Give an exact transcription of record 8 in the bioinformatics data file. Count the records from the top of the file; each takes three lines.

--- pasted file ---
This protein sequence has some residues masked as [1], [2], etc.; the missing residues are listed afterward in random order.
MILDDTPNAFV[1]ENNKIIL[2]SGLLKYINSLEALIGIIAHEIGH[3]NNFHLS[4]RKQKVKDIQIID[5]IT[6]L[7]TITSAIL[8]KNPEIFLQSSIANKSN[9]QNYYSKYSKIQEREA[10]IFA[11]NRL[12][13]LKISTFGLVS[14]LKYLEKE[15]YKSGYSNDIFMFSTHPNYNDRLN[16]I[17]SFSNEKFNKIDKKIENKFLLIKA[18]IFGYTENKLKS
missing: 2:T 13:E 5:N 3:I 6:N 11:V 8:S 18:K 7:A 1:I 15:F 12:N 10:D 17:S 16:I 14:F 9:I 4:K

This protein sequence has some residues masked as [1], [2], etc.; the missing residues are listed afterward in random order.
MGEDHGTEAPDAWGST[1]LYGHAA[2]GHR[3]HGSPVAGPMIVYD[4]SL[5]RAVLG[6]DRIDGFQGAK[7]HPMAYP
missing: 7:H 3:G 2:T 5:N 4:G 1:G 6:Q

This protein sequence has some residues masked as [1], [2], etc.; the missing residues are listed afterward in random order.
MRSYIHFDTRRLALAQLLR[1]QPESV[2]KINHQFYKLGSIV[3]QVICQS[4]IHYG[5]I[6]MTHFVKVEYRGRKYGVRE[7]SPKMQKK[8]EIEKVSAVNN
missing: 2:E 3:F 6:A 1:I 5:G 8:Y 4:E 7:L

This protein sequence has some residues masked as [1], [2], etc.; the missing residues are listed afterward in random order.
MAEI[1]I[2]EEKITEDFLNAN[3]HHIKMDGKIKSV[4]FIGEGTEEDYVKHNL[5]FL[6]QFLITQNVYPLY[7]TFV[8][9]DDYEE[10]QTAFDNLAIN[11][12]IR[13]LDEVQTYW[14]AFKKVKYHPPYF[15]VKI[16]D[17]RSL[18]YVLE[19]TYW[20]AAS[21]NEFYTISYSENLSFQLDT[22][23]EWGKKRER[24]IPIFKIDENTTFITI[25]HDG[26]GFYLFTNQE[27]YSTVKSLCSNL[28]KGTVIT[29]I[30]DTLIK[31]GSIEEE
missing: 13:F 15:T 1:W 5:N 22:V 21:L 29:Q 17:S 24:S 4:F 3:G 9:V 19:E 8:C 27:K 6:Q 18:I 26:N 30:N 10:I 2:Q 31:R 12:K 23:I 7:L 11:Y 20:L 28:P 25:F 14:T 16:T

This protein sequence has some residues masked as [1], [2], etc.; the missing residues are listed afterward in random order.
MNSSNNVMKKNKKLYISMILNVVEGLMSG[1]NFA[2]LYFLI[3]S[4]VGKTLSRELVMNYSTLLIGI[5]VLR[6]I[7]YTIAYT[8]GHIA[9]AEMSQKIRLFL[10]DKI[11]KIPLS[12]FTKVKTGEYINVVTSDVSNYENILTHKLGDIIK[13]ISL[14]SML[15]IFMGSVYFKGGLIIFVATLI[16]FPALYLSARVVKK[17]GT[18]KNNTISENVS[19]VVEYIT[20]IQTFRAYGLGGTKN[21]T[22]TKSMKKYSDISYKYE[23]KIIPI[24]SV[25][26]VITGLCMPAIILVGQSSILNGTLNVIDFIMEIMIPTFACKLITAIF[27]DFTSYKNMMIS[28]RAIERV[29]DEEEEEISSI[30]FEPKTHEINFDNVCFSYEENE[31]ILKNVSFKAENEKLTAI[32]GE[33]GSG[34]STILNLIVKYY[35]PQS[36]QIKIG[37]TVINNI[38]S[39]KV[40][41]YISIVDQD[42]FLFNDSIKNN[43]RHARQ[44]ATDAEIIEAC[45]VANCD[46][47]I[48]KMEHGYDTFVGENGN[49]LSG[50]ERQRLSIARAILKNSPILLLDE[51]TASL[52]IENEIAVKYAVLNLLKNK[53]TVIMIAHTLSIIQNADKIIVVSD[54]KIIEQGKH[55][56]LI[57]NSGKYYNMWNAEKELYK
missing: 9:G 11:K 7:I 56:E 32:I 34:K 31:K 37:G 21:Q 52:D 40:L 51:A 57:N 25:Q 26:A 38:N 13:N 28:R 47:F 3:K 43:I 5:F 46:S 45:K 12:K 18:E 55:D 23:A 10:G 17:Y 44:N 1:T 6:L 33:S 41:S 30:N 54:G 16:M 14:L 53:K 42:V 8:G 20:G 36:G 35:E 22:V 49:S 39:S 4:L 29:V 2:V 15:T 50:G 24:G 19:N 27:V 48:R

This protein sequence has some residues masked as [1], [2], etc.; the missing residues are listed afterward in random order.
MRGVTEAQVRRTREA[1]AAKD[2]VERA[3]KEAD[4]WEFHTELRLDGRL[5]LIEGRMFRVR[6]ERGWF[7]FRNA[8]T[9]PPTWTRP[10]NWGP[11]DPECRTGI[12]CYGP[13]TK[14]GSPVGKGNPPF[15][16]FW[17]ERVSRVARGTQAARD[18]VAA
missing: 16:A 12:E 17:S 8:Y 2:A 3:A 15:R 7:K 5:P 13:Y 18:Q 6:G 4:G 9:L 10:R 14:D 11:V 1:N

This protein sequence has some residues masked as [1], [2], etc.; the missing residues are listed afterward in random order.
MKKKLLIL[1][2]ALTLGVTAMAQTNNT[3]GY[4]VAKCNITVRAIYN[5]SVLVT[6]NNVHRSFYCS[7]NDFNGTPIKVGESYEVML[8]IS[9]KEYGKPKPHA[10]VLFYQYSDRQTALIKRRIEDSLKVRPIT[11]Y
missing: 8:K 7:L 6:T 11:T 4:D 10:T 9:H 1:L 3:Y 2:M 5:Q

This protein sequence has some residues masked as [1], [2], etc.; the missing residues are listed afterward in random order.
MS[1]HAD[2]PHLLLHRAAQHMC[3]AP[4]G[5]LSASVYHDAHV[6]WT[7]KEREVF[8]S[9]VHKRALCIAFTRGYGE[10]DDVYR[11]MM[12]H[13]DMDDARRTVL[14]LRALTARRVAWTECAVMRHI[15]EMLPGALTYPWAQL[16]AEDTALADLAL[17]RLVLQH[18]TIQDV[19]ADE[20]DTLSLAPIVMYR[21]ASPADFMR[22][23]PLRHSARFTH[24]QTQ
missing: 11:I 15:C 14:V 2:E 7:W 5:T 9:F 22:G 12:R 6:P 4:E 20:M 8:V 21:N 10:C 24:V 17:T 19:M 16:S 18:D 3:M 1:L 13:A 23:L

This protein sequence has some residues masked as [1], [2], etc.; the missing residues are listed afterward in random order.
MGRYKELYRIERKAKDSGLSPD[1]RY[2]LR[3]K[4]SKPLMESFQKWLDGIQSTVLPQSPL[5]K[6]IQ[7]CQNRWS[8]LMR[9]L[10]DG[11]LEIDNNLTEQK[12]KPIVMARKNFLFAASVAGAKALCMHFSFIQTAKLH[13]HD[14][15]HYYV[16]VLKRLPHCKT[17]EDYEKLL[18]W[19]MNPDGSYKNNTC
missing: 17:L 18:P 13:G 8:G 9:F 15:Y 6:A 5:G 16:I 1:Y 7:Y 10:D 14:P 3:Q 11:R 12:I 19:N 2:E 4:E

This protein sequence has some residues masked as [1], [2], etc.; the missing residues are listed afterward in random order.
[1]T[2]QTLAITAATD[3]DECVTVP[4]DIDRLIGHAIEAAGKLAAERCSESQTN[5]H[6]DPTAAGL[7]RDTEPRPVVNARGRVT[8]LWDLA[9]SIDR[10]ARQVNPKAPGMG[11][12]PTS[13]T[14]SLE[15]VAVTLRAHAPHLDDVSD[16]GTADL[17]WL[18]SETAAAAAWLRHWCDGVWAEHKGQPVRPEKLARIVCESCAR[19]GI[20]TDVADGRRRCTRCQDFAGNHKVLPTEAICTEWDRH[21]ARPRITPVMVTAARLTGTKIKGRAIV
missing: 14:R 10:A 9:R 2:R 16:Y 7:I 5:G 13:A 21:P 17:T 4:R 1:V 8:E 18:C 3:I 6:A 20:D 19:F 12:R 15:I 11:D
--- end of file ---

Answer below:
This protein sequence has some residues masked as [1], [2], etc.; the missing residues are listed afterward in random order.
MS[1]HAD[2]PHLLLHRAAQHMC[3]AP[4]G[5]LSASVYHDAHV[6]WT[7]KEREVF[8]S[9]VHKRALCIAFTRGYGE[10]DDVYR[11]MM[12]H[13]DMDDARRTVL[14]LRALTARRVAWTECAVMRHI[15]EMLPGALTYPWAQL[16]AEDTALADLAL[17]RLVLQH[18]TIQDV[19]ADE[20]DTLSLAPIVMYR[21]ASPADFMR[22][23]PLRHSARFTH[24]QTQ
missing: 11:I 15:C 14:V 2:E 7:W 5:T 9:F 22:G 12:R 6:P 4:E 20:M 8:V 21:N 10:C 24:V 17:T 19:M 16:S 18:D 3:M 1:L 13:A 23:L